Get System Information Using the Terminal

Troubleshooting, upgrading, or just curious? Find out what’s in your system without opening the case. Using these Linux command line tools, you can get details about your hardware and distribution.

I’ve tested these commands in Ubuntu 7.10, but they should all work in other Linux distributions. Unless noted otherwise, all of this software is included by default with Ubuntu.

Graphics card:


– details about OpenGL, the Xserver, and your graphics card

glxinfo | grep direct

– do you have direct 3d rendering?

glxinfo | grep vendor

– graphics card vendor

lspci | grep VGA

– specific graphics card model


– a simple 3d benchmark, prints frame rate to the terminal


– supported display resolutions


lspci | grep Audio

– audio controller

aplay --list-devices

– more audio device information

Software versions:

cat /etc/issue

– current distribution and version

apt-cache showpkg packagename

– packagename’s version and dependencies

uname -r

– Linux kernel version

uname -a

– all kernel details


lspci | grep Ethernet

– Ethernet controllers


– networking interfaces, IP addresses, and more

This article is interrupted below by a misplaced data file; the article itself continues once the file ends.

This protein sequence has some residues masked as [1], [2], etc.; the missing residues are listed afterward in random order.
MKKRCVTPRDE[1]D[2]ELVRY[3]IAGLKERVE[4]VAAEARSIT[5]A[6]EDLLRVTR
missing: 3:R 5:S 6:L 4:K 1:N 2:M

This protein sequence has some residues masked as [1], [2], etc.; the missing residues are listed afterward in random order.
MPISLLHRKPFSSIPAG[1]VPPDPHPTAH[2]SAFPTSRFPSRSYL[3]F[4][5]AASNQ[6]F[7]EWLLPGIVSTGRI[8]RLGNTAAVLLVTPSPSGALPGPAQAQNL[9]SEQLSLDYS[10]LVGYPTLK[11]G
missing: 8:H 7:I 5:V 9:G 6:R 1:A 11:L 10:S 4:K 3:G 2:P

cat /proc/cpuinfo

– all processors, clock speeds, flags, and more

cat /proc/loadavg

– processor load average for the last 1, 5, and 15 minutes


– press C key to sort processes by CPU usage


cat /proc/meminfo

– amount of RAM and swap, and how much is being used for what

free -m

– total, used, and free memory shown in MB


– press M key to sort processes by memory usage

Hard disks:

df -H

– partitions, as well as their mount-points and usage in GB

sudo fdisk -l

– all partitions, their device names, and positions on disk

USB devices:


– USB buses and attached devices

Even more:

lshal -m

– monitor for hardware changes


– all PCI devices

hwinfo --short

(install from package hwinfo) – overview of all hardware, as well as more detailed info


– another program for listing hardware

lshw -html | w3m -T text/html

– lists hardware with HTML output in the w3m web browser


– current time elapsed since last reboot, users, and load average

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